VAN WERT, Ohio - Bishop Leonard Blair traveled to a far corner of the 19-county Toledo Catholic Diocese yesterday to meet with members of St. Mary of the Assumption Parish who are reeling from their pastor's forced resignation last month over credible allegations of sexual abuse.
The Rev. Joseph Schmelzer, accused of molestation by two people, was placed on administrative leave in January, 2003, and appealed his case to the Vatican.
The Vatican's Congregation for the Doctrine of the Faith sent a letter to Bishop Blair dated Oct. 9 affirming Father Schmelzer's removal from ministry.
The bishop, who asked Father Schmelzer to resign last month, wanted to meet with parishioners "because they are hurting," said Sally Oberski, a spokesman for the diocese.
Bishop Blair addressed church members' anguish from the pulpit during three weekend Masses at the 2,100-member church, 100 miles southwest of Toledo. He then met with about 250 parishioners in a closed-door, emotionally charged meeting immediately after the 10:30 a.m. Mass.
Before and after the closed-door session, held in the church's gym, a majority of parishioners vehemently expressed support for Father Schmelzer, who was pastor from 1996 until his removal.
The actions by the Vatican and Bishop Blair failed to assuage the pain they felt after losing a five-year fight to keep their pastor. Many Schmelzer supporters stormed out of the meeting, while others left quietly with tears in their eyes.
"I have been in communication with Father Joe since day one. He said he'll defend his innocence until the day he dies, and I believe him," said Renette Riethman, 44, a member of St. Mary's pastoral council.
"Every one of my friends and family, they're all on Father Joe's side," said Joyce Warnement, 45.
"He's irreplaceable, as far as I'm concerned," said Pat Keber, 73.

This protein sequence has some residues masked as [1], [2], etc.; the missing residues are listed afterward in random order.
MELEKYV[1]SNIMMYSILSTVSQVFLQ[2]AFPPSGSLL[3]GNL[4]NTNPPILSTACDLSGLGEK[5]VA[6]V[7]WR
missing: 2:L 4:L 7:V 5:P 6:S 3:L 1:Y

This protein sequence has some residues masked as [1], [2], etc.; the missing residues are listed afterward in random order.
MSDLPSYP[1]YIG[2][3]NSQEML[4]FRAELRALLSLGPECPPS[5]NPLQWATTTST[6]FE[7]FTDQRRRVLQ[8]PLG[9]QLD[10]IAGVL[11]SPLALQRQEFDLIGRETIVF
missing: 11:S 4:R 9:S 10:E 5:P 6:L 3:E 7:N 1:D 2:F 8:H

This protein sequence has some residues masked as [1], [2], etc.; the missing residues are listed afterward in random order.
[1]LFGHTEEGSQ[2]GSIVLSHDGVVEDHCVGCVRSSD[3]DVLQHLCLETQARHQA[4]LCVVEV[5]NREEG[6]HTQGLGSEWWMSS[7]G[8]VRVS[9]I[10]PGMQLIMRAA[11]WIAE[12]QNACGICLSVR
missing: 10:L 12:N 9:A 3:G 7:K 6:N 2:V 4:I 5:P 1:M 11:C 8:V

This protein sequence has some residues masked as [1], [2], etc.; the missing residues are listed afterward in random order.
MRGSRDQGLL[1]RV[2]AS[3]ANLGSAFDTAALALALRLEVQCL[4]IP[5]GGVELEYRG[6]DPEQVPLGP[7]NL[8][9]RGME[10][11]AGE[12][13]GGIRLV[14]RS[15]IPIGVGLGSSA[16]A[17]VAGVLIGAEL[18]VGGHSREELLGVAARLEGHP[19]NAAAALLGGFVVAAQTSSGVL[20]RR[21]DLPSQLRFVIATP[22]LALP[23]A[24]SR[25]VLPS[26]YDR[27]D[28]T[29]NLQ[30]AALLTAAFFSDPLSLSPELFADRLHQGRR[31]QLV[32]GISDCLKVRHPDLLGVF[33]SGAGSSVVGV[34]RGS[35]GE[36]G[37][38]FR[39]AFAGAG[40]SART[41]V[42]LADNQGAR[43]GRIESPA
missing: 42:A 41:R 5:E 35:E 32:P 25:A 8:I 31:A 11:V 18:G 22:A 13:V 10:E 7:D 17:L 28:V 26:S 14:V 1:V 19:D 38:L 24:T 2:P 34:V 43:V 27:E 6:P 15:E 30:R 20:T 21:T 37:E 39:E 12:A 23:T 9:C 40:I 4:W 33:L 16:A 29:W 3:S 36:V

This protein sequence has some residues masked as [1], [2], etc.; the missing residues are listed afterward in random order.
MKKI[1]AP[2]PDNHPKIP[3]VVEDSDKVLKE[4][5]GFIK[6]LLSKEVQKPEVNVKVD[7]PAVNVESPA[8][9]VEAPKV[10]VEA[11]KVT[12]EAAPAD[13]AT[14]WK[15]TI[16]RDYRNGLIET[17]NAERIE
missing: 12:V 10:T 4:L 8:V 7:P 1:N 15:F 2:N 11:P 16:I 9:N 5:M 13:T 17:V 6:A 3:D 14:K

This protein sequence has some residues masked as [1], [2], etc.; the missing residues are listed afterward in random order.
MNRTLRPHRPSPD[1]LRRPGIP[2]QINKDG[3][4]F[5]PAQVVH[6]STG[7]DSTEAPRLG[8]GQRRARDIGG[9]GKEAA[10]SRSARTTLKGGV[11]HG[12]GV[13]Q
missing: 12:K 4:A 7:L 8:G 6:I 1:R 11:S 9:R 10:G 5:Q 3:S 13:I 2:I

Her husband, Ed, a 50-year member of the parish, added, "I'd say he's the best priest we've ever had."
Several said Father Schmelzer "brought this parish back to life."
Bishop Blair tread lightly on the topic during Mass, citing Jesus' command to love one's enemies and forgive others' trespasses, and using metaphors about man's sinful nature and the need to set - and constantly check - one's moral and spiritual compass to stay on course.
In the afternoon meeting, he fielded a number of pointed questions challenging the validity of the church's investigation and parishioners' feelings that church leaders "up north in Toledo" virtually abandoned them during their lengthy ordeal.
The first allegation against Father Schmelzer was made in 1992 by Jon Schoonmaker of Adrian, who renewed his case in 2002 after saying the diocese didn't live up to promises to protect others from the abusive priest. Mr. Schoonmaker, 39, said the priest touched him sexually when he was 16 and molested him when he was 19.
In a Feb. 13 letter to St. Mary's parishioners, Bishop Blair revealed for the first time that "a second allegation against [Father Schmelzer] was reported to the diocese in 2004" by an anonymous victim.